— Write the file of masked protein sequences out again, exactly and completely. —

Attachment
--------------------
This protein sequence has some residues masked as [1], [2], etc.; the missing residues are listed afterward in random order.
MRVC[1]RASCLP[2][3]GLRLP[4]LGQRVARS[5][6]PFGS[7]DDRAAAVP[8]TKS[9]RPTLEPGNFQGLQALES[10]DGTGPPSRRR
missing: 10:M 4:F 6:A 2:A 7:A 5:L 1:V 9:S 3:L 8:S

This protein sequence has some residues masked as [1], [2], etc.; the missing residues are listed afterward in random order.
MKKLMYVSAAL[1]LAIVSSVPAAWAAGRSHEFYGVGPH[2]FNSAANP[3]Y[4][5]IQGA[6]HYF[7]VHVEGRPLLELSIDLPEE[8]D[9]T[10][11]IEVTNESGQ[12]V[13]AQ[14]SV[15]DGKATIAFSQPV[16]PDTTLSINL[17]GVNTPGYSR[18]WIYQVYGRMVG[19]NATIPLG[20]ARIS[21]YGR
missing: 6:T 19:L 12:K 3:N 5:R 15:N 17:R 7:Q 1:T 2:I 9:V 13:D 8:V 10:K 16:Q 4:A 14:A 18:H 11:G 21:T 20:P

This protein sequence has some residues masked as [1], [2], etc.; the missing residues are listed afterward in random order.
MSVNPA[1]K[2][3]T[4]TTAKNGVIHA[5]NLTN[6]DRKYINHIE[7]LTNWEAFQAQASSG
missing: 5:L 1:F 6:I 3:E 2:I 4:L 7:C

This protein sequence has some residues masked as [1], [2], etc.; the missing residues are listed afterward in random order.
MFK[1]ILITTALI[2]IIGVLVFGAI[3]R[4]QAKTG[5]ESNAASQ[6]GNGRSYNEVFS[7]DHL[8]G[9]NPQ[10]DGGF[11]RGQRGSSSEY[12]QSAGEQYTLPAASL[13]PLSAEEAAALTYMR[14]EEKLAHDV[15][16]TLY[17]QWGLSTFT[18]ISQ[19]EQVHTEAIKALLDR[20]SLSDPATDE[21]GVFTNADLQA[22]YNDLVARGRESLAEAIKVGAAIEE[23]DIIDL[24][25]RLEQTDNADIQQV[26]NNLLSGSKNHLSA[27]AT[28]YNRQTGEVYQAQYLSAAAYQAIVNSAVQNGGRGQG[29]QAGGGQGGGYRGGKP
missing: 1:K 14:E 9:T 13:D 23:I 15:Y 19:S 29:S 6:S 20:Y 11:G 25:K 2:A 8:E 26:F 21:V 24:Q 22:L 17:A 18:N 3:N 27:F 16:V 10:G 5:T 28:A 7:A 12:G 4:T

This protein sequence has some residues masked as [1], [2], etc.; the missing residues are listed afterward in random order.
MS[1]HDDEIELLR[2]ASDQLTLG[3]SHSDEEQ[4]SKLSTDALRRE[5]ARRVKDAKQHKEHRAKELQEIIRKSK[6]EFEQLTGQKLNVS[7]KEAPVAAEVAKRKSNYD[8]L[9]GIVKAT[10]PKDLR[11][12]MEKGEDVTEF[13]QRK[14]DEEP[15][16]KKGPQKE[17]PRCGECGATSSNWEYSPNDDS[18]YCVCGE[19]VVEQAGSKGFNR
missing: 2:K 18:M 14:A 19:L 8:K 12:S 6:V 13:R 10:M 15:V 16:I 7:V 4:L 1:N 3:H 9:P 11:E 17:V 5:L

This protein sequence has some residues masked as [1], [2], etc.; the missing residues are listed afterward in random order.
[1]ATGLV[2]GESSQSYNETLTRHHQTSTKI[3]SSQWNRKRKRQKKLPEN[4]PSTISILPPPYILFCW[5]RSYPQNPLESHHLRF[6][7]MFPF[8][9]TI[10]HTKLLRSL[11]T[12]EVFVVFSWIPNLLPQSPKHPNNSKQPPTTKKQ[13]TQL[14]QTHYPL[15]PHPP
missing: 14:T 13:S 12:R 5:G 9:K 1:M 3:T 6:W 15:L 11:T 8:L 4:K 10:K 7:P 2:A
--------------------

This protein sequence has some residues masked as [1], [2], etc.; the missing residues are listed afterward in random order.
MRVC[1]RASCLP[2][3]GLRLP[4]LGQRVARS[5][6]PFGS[7]DDRAAAVP[8]TKS[9]RPTLEPGNFQGLQALES[10]DGTGPPSRRR
missing: 10:M 4:F 6:A 2:A 7:A 5:L 1:V 9:S 3:L 8:S

This protein sequence has some residues masked as [1], [2], etc.; the missing residues are listed afterward in random order.
MKKLMYVSAAL[1]LAIVSSVPAAWAAGRSHEFYGVGPH[2]FNSAANP[3]Y[4][5]IQGA[6]HYF[7]VHVEGRPLLELSIDLPEE[8]D[9]T[10][11]IEVTNESGQ[12]V[13]AQ[14]SV[15]DGKATIAFSQPV[16]PDTTLSINL[17]GVNTPGYSR[18]WIYQVYGRMVG[19]NATIPLG[20]ARIS[21]YGR
missing: 6:T 19:L 12:K 3:N 5:R 15:N 17:R 7:Q 1:T 2:I 9:V 13:D 8:V 10:K 16:Q 4:A 14:A 18:H 11:G 21:T 20:P

This protein sequence has some residues masked as [1], [2], etc.; the missing residues are listed afterward in random order.
MSVNPA[1]K[2][3]T[4]TTAKNGVIHA[5]NLTN[6]DRKYINHIE[7]LTNWEAFQAQASSG
missing: 5:L 1:F 6:I 3:E 2:I 4:L 7:C

This protein sequence has some residues masked as [1], [2], etc.; the missing residues are listed afterward in random order.
MFK[1]ILITTALI[2]IIGVLVFGAI[3]R[4]QAKTG[5]ESNAASQ[6]GNGRSYNEVFS[7]DHL[8]G[9]NPQ[10]DGGF[11]RGQRGSSSEY[12]QSAGEQYTLPAASL[13]PLSAEEAAALTYMR[14]EEKLAHDV[15][16]TLY[17]QWGLSTFT[18]ISQ[19]EQVHTEAIKALLDR[20]SLSDPATDE[21]GVFTNADLQA[22]YNDLVARGRESLAEAIKVGAAIEE[23]DIIDL[24][25]RLEQTDNADIQQV[26]NNLLSGSKNHLSA[27]AT[28]YNRQTGEVYQAQYLSAAAYQAIVNSAVQNGGRGQG[29]QAGGGQGGGYRGGKP
missing: 1:K 14:E 9:T 13:D 23:I 15:Y 19:S 29:S 6:S 20:Y 11:G 25:K 2:A 8:E 26:F 21:V 24:Q 22:L 17:A 18:N 3:N 27:F 16:V 10:G 5:T 28:A 7:A 12:G 4:T

This protein sequence has some residues masked as [1], [2], etc.; the missing residues are listed afterward in random order.
MS[1]HDDEIELLR[2]ASDQLTLG[3]SHSDEEQ[4]SKLSTDALRRE[5]ARRVKDAKQHKEHRAKELQEIIRKSK[6]EFEQLTGQKLNVS[7]KEAPVAAEVAKRKSNYD[8]L[9]GIVKAT[10]PKDLR[11][12]MEKGEDVTEF[13]QRK[14]DEEP[15][16]KKGPQKE[17]PRCGECGATSSNWEYSPNDDS[18]YCVCGE[19]VVEQAGSKGFNR
missing: 2:K 18:M 14:A 19:L 8:K 12:S 6:V 13:R 10:M 15:V 16:I 7:V 4:L 1:N 3:H 9:P 11:E 17:V 5:L

This protein sequence has some residues masked as [1], [2], etc.; the missing residues are listed afterward in random order.
[1]ATGLV[2]GESSQSYNETLTRHHQTSTKI[3]SSQWNRKRKRQKKLPEN[4]PSTISILPPPYILFCW[5]RSYPQNPLESHHLRF[6][7]MFPF[8][9]TI[10]HTKLLRSL[11]T[12]EVFVVFSWIPNLLPQSPKHPNNSKQPPTTKKQ[13]TQL[14]QTHYPL[15]PHPP
missing: 14:T 13:S 12:R 5:G 9:K 1:M 3:T 6:W 15:L 11:T 8:L 4:K 10:K 7:P 2:A